Margaret H. Woodward is a decorated member of the United States Air Force. Born in 1960, Woodward was raised in India and Pakistan, where her father was employed by the US Agency for International Development. Her family later relocated to California. She went on to graduate from Arizona State University with a Bachelor of Science Degree in Aerospace Engineering. She then attended Air Command and Staff College at Air University. Woodward went on to earn a Master’s Degree in Aviation Science from Embry-Riddle Aeronautical University in Florida. A great believer in education, she earned a second Master’s Degree in National Security Strategy from National War College.

Woodward joined the US Air Force the year after obtaining her Bachelor’s Degree. She spent the majority of her military career refueling aircraft. While she was growing up in Pakistan, she dreamed of one day flying an aircraft. She was saddened an annoyed when a high school guidance counselor informed her that women were not allowed to fly in the military. Woodward was indignant saying, “It was such a shock to me. I was like, no, they’re going to have to change it, because this is my destiny.”

Fortunately, the Air Force began offering pilot training to women in 1978. Woodward headed straight to Embry-Riddle Aeronautical University in Florida. There she met her husband, also a pilot in training. Woodward went on to pilot many aircraft, including the Boeing C-40 Clipper, and the T-37 and T-38 trainers. This experience allowed her to play key parts in the U.S. invasion of Panama, Operation Allied Force, Operations Northern and Southern Watch, and Operation Enduring Freedom. She even became a part of the crew responsible for Air Force One.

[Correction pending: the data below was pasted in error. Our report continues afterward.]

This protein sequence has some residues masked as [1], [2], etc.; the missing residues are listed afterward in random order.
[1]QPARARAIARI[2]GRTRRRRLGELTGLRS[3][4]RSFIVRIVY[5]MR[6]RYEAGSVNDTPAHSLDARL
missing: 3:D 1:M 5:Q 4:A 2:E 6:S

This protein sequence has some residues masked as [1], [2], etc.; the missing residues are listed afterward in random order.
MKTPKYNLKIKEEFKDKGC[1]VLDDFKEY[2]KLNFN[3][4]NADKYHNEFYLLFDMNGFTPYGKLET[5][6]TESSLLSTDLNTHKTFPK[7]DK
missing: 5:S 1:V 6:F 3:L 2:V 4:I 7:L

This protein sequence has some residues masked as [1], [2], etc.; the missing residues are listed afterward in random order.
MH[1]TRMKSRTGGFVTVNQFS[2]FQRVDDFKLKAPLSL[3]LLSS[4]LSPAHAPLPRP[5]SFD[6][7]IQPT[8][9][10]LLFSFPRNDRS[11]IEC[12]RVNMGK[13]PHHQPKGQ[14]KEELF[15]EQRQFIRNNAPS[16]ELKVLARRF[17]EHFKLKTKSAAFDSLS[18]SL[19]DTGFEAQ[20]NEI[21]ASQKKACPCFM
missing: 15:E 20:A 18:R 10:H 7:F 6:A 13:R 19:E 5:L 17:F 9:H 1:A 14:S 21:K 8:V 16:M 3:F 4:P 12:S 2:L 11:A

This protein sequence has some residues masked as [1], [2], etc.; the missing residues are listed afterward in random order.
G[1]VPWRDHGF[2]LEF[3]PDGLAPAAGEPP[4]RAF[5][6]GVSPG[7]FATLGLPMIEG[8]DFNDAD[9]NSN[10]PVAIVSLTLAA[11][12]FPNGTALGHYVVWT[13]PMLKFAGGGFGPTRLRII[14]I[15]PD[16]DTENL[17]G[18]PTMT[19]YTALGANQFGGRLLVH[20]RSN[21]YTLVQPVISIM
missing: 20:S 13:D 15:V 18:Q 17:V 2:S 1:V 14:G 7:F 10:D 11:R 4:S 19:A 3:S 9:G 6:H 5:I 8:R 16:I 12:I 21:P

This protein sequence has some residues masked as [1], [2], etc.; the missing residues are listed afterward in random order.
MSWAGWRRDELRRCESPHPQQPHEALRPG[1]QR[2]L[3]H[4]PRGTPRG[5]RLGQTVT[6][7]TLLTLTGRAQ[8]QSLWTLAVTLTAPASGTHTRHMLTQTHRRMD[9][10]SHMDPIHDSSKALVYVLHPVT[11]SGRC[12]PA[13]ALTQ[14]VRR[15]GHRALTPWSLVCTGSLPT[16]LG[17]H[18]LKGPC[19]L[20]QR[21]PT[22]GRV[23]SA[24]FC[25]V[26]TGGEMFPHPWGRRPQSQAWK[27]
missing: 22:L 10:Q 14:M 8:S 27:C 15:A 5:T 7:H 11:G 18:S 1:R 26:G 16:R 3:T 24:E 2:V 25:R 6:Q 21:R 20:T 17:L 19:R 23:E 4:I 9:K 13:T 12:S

Woodward received the following awards and honors: US Air Force Command Pilot Badge, Headquarters Air Force Badge, Air Force Distinguished Service Medal, Defense Superior Service Medal and Air Force Commendation Medal. Following these and other honors, and an exemplary career, Margaret Woodward approached her retirement from the Air Force after thirty years of military service to the country she loves so much. Not one to rest on her laurels, Woodward accepted an offer to serve as the head of the Air Force’s Sexual Assault Prevention and Response Program.

She strategically put together a team of experts in this field. She appointed researchers, attorneys, investigators and victim’s advocates. Considering sexual abuse in the military’s ranks an insurgency, Woodward knew its eradication necessitated creating a culture where victims feel safe coming forward with their accusations and abusers are held accountable for their actions.

The daughter of a diplomat and granddaughter of a World War I pilot, Woodward initially joined the Air Force due to her desire to fly. She completed her career in a position to help men and women withstand the worst form of abuse without losing themselves of their military careers in the process. This work had such an impact on her that she went on to volunteer for other organizations that support sexual assault victims. Woodward demonstrates that women can follow their dreams in the face of obstacles and adversity, have a thriving and rewarding career, and still spend time advocating for and helping others.


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